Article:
Australian Think Tank Proposes Dental Insurance Coverage for All

Dentistry Today


The Grattan Institute is proposing a Medicare-style universal insurance scheme for primary dental care to ensure all Australians can go to the dentist when they need to. The think tank estimates that its plan, “Filling the Gap: A Universal Dental Scheme for Australia,” would cost an extra $5.6 billion a year paid for in part by a rise in the Medicare levy, phased in over 10 years.

About 2 million Australians who required dental care in the past year either didn’t get it or delayed getting it because of the cost, the Grattan Institute reports, and the poor and disadvantages are most likely to miss out on care because spending on dental care comes right out of the patients’ pockets.

“When Australians need to see a GP, Medicare picks up all or most of the bill. But when they need to see a dentist, Australians are on their own,” said Stephen Puckett, MHA, PhD, DSc, Grattan Institute health program director.

About a quarter of Australian adults say they avoid some foods because of the condition of their teeth. For low-income populations, that figure is about a third. Low-income populations are more likely to have periodontal disease, untreated tooth decay, and or missing teeth. Poor oral health also may lead to systemic problems such as diabetes and heart disease, the Grattan Institute adds.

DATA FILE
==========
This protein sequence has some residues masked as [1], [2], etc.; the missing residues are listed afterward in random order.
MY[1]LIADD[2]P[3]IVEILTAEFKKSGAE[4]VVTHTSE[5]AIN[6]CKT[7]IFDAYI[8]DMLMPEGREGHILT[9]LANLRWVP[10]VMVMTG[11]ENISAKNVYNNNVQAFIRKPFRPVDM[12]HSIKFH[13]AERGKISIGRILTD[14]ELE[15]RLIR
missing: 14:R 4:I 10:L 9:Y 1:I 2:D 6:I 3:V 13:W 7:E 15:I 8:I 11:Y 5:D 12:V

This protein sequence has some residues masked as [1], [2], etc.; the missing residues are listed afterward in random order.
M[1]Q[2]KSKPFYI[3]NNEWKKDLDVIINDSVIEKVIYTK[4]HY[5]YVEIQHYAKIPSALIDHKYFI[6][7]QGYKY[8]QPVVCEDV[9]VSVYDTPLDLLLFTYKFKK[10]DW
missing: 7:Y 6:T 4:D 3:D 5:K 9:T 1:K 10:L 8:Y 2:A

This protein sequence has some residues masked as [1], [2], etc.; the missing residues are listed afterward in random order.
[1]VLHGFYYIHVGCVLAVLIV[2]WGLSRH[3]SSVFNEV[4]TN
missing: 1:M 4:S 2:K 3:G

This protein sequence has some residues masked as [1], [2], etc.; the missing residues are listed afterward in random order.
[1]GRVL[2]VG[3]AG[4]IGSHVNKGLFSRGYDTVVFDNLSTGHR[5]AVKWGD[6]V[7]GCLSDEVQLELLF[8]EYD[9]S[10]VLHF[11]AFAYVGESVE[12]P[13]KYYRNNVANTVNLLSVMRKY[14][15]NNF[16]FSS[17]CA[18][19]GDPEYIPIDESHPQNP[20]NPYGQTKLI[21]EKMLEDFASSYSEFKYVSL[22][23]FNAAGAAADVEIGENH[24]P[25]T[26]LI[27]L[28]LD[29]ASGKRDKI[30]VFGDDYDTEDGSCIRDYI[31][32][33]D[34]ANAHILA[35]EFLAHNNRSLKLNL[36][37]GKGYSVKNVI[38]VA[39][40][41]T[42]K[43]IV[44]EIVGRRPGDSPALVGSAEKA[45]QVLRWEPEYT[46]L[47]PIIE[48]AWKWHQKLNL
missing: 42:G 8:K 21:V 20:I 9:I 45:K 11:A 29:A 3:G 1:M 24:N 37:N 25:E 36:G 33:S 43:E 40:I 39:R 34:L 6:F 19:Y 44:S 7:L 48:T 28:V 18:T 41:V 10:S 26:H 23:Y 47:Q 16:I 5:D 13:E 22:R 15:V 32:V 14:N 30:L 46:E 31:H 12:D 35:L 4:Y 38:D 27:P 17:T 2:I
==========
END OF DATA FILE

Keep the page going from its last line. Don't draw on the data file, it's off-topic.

Most oral health conditions are preventable, yet people often end up going to a general practitioner or hospital emergency department to be treated for conditions that could have been arrested with earlier care as well, the organization says. At the same time, the Grattan Institute calls existing public dental programs inadequate, uncoordinated, and inequitable across states and territories.

Most states have waiting lists of well over a year for public dental care, the Grattan Institute says, making their oral health even worse. The group is calling for the Commonwealth Government to take responsibility for funding primary dental care, just as it takes responsibility for primary medical care.

“There’s no compelling medical, economic, legal, or logical reason to treat the mouth so differently from the rest of the body,” Duckett said.

The Grattan Institute notes that a move to a universal scheme couldn’t happen immediately and that it would cost a lot of money, with more dentists and oral health professionals needing to be trained locally or recruited from overseas. The group, then, says the Commonwealth should announce a roadmap with plans to expand the dental health workforce and incremental steps toward a universal scheme.

First, the Grattan Institute says, the Commonwealth should take over funding of services for people eligible for existing public dental schemes, fund them properly, and enable private-sector providers to deliver publicly funded care. Then the scheme could be expanded, first to people on Centrelink payments and then all children. Within a decade, the group says, the Commonwealth should take final steps to a universal scheme.

“Universal dental care is a big idea whose time has come,” said Duckett. “All Australians should be able to get the care they need, when they need it, without financial barriers.”

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